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Roger Hecht
American Record Guide, September 2017

Margherita Bassani is a fine harpist. The sound is quite good. © 2017 American Record Guide Read complete review on American Record Guide

Bob McQuiston
Classical Lost and Found, July 2017

The Italian Radio and Television (RAI) National Symphony Orchestra (RAINSO) under English conductor Damian Iorio gives a magnificent performance of the symphony, and is joined by RAINSO’s principal harpist Margherita Bassani for the concerto. She delivers a superb account of it, which is all the more impressive for the sensitive, totally committed support provided by Maestro Iorio and this outstanding orchestra. © 2017 Classical Lost and Found Read complete review

David Hurwitz, June 2017

Certainly soloist Margherita Bassani plays well, and Damian Iorio accompanies like a pro… © 2017 Read complete review

Remy Franck
Pizzicato, June 2017

Though the Harp Concerto does not reach the same compositional level as the really attractive and eloquent post-romantic Symphony in A, this in an important release underling the significance of Ildebrando Pizzetti. The performances are very good as is the sound recording. © 2017 Pizzicato

Harry van der Wal
Harry’s classical music corner, June 2017

The music is taken very briskly, and has agility and brilliance, and is on an interpretative high standard.

…there is a close watch on all the details and overall the music comes off quite nicely. © 2017 Harry’s classical music corner Read complete review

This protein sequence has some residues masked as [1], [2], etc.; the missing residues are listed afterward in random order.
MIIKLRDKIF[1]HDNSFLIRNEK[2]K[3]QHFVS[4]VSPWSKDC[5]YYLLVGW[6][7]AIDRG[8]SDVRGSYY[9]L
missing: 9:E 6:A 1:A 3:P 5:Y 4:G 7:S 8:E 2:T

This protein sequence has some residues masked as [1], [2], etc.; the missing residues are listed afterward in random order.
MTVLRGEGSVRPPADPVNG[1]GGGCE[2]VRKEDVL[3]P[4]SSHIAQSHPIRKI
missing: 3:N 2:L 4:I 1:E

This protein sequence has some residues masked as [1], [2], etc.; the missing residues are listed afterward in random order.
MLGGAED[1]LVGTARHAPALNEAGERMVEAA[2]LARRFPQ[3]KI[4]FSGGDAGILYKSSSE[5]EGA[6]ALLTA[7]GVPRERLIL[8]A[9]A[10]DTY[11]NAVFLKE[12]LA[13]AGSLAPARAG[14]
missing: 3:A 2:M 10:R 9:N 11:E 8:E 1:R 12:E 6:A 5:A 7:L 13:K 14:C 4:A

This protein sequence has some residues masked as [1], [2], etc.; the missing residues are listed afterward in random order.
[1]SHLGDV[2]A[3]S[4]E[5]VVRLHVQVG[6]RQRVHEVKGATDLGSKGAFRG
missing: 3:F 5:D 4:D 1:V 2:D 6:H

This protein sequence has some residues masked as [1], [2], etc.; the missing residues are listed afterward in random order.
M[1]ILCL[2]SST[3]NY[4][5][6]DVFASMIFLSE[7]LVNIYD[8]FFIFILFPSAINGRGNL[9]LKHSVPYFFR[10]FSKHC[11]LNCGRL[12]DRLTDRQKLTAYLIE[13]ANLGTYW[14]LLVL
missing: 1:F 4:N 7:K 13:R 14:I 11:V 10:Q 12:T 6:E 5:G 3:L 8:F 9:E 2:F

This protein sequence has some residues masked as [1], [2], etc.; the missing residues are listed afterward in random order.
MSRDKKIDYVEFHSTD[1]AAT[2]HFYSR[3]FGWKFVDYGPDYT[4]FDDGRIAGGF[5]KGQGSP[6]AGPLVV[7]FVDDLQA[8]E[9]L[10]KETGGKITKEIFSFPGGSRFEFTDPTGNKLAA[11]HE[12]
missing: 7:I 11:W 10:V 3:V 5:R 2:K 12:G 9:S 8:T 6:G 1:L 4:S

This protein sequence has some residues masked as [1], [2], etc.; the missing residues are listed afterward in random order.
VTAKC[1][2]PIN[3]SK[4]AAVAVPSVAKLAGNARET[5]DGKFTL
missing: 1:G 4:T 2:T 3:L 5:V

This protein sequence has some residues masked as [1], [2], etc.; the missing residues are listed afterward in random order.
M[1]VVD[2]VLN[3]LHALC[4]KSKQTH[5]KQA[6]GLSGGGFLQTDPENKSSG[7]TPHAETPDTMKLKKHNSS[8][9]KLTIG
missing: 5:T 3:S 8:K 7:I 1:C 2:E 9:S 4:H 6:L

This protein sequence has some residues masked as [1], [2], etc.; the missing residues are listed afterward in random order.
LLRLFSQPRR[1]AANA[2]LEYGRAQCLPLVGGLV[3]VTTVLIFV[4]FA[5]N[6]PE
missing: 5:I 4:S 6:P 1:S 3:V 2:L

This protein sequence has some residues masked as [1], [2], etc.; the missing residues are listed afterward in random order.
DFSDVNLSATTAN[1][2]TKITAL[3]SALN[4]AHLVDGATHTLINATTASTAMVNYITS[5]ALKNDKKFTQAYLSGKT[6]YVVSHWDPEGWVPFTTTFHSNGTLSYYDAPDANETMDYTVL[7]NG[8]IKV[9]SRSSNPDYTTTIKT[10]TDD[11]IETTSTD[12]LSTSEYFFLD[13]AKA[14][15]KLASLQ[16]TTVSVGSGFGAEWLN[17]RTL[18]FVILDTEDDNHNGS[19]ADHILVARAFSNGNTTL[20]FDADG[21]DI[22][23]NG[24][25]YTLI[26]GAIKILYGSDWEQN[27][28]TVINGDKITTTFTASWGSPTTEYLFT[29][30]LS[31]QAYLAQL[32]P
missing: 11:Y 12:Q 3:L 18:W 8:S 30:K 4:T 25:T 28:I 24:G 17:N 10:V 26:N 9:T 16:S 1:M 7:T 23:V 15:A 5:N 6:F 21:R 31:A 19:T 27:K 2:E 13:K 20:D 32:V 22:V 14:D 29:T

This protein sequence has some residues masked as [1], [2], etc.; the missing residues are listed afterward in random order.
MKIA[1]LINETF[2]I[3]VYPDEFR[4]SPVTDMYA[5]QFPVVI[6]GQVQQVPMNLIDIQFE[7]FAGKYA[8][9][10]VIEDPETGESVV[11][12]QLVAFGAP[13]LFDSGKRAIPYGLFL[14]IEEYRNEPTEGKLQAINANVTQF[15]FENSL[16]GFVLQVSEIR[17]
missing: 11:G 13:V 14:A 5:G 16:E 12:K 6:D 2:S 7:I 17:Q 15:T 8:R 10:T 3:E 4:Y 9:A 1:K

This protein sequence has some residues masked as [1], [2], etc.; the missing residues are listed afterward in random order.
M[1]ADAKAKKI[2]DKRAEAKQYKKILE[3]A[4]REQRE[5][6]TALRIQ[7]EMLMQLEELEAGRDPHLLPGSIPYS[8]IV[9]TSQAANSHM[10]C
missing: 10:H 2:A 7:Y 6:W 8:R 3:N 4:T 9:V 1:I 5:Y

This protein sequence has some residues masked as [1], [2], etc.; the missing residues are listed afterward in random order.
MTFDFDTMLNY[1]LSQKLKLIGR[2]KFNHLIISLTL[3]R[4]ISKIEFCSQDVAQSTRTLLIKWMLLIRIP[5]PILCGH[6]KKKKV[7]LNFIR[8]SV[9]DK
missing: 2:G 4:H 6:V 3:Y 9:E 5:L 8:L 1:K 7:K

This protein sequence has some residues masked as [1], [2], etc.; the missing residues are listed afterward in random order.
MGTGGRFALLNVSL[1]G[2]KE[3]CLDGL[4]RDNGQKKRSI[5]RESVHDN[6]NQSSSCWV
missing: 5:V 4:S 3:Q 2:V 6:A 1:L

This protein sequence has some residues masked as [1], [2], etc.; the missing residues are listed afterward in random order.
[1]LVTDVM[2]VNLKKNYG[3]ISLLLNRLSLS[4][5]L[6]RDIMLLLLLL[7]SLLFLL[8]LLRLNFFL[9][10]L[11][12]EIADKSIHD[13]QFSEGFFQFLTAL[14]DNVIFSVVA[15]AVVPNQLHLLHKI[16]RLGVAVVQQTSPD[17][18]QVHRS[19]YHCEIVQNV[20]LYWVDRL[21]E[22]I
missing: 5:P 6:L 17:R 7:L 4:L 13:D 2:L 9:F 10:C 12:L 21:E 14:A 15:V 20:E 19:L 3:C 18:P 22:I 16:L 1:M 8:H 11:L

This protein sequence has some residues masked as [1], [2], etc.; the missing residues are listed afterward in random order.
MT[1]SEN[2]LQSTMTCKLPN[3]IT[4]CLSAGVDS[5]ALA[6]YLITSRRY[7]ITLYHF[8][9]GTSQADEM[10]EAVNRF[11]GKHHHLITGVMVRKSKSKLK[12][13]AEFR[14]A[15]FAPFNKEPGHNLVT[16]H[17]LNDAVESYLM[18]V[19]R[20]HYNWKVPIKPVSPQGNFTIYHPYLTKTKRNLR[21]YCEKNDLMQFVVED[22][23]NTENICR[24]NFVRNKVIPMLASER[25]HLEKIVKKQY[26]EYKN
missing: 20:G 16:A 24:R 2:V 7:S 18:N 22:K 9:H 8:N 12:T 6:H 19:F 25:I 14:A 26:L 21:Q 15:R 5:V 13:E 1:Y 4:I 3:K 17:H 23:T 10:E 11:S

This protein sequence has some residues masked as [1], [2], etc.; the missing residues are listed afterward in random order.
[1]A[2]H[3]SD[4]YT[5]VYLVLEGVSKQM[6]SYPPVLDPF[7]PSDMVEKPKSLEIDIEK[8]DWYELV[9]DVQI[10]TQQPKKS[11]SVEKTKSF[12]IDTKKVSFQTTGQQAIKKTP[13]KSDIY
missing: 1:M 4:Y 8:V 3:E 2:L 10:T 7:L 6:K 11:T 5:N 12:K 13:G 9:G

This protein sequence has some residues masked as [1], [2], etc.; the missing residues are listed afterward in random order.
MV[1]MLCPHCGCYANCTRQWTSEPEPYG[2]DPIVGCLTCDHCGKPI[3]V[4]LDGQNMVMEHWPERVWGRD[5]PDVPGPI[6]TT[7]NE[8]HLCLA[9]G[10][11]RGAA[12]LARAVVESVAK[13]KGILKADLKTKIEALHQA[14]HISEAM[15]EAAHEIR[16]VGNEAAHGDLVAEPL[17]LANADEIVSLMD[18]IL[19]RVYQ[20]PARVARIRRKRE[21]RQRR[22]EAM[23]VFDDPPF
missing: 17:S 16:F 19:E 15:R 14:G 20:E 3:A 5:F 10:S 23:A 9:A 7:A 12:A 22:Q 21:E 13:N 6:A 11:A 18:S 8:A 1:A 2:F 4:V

Rob Barnett
MusicWeb International, May 2017

The recording quality, without being overly glamorous, splendidly serves the music and these fine committed performances. This is unusual, provocative and satisfying music owing a debt to Naxos for allowing it to step out into the open air. © 2017 MusicWeb International Read complete review

David Denton
David's Review Corner, May 2017

Ildebrando Pizzetti is one of the most highly regarded Twentieth-century Italian composers, though, paradoxically, his name seldom appears in the concert hall. Born in 1880, it was in his lifeblood to compose opera, and from the outset Pizzetti became part of the Italian faction who decried the way music had stagnated in the Puccini era, at the same time rejecting the harsh world of atonality. In that field, he was prolific with fourteen scores that survived his own selective destruction, many premiered at La Scala in Milan. In the years that led up to the Second World War, he was ambivalent in his response to Mussolini’s regime in Italy, to an extent that he and his music was not universally welcomed when the war ended. Since then, it has been largely forgotten on the international scene, though much was done in the 1950’s to re-establish his standing in Italy. Why he was invited to write this Symphony is even more questionable, the work completed in 1940 being for the celebrations to mark the (spurious) 2600th year of the foundation of Japan. You can read all about this at great length in the disc’s accompanying booklet, but, taken at face value, it is a tonal score linked back to the musical world that pre-dates the Second Viennese School. In four conventional movements, its problem is a lack of memorable thematic material and a predilection to meander, though what he does have to offer he then clothes in the most effective and likeable scoring. What the Japanese made of it was not placed in print, for it was neither a celebratory nor a happy score, the one moment of vivacity coming in a busy scherzo. Far more effective is the three-movement Harp Concerto completed in 1960, the solo role being lyrical rather than a brilliant virtuoso showpiece, two slow movements ending with a joyous Allegro. The whole disc has that feel of dedicated advocates, the British conductor, Damian Iorio, directing the Italian Radio and Television orchestra, with Margherita Bassani as the excellent harpist. © 2017 David’s Review Corner

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